Jim’s plane finally landed in Treasure Cay. We first performed a flyby of the airstrip to get a feel for what we could expect. We had heard of relief planes that had landed less than 24 hours before us that had been held up and robbed at gun point. We were ready for the worst! Once we landed we were happy to see that local law enforcement was there including heavily armed members of the Bahamian Defense Force.
Once on the ground in Treasure Cay we began unloading our supplies to begin relief efforts. Only one of the three jets was able to get clearance to leave Nassau. Jim’s plane was on the ground in the Abacos, the other two were stuck in Nassau unable to proceed.
One of the vital members of our team was Captain William Busch. A doctor and 30 year Navy Veteran that would be in charge of the ground portion of the rescue team.
Hundreds of locals were standing by trying to get on a plane off the island. There was no shelter from the sun and no real leadership in place. It was as if nobody had anywhere else to go. They were just waiting for something or someone to help.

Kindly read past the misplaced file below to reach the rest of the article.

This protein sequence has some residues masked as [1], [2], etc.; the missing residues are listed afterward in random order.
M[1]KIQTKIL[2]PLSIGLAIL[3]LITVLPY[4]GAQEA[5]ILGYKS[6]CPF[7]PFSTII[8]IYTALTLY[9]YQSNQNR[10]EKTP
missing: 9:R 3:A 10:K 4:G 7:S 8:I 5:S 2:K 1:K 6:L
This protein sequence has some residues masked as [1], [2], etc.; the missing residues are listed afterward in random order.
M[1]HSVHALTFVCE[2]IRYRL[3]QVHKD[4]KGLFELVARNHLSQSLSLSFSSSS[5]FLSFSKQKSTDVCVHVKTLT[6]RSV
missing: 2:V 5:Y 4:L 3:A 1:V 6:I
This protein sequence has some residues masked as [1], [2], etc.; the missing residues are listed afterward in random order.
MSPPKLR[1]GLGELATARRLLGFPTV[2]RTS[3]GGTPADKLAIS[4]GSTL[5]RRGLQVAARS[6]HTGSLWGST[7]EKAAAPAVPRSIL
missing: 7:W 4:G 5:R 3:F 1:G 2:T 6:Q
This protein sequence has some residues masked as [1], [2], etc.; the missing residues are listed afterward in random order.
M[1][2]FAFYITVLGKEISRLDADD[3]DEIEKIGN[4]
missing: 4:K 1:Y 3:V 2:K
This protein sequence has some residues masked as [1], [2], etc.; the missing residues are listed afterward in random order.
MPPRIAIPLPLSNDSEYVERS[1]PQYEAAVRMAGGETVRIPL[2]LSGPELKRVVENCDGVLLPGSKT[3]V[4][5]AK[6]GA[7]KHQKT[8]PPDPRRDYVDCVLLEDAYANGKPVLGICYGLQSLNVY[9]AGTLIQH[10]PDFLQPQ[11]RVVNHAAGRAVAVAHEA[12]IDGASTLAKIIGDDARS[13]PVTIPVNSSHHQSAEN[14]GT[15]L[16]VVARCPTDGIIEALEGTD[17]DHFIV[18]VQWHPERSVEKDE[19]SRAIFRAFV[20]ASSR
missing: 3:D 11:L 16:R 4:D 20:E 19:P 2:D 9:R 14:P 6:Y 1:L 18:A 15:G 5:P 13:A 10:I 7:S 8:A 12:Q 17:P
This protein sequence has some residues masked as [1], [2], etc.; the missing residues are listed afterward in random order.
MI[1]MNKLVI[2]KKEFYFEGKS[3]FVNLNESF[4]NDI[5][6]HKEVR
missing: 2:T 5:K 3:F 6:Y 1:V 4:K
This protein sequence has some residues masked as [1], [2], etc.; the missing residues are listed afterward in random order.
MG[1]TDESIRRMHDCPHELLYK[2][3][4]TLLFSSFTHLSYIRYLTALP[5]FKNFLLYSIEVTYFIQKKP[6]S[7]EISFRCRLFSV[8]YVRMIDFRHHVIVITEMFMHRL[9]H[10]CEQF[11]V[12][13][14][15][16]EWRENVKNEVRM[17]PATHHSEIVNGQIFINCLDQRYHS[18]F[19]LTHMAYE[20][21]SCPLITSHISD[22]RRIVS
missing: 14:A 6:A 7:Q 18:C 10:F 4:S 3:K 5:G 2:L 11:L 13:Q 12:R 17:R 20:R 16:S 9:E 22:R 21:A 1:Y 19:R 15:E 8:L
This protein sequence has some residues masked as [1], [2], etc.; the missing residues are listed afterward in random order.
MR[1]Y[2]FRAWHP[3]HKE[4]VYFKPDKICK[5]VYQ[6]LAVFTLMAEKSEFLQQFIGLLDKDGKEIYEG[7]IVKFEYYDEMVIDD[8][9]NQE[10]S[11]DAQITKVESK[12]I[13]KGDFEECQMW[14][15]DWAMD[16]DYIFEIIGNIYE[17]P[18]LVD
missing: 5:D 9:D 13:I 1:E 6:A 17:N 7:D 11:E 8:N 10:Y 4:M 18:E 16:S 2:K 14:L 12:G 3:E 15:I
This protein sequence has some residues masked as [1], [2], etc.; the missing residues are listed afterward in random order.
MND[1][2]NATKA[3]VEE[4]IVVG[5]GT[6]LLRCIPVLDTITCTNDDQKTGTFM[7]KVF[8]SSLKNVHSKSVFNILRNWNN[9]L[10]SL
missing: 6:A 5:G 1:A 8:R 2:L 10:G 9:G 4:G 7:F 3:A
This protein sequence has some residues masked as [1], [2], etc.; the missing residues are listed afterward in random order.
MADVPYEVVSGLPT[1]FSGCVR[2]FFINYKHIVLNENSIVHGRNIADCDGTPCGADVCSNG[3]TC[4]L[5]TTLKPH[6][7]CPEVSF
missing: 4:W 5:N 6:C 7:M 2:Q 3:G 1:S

As soon as we unloaded the first plane we were asked to transport survivors to Nassau. There was a team on the ground from the Cleveland Clinic that was performing triage and asked us to assist. Within minutes Jim’s plane was loaded with patients and back in the air to Nassau.
Local survivors finally able to get off the island.
Haggy on the return flight.
After a few hours the second two planes finally made it to Treasure Cay.
There was a US Coast Guard presence. Coast Guard helicopters were landing through out the day transporting patients off the Island.
The remains of this building was one of the only structures standing at the airport. This is where the locals began to stockpile the supplies that were coming in. Even though the structure didn’t have a roof, it provided security so the items would not be stolen.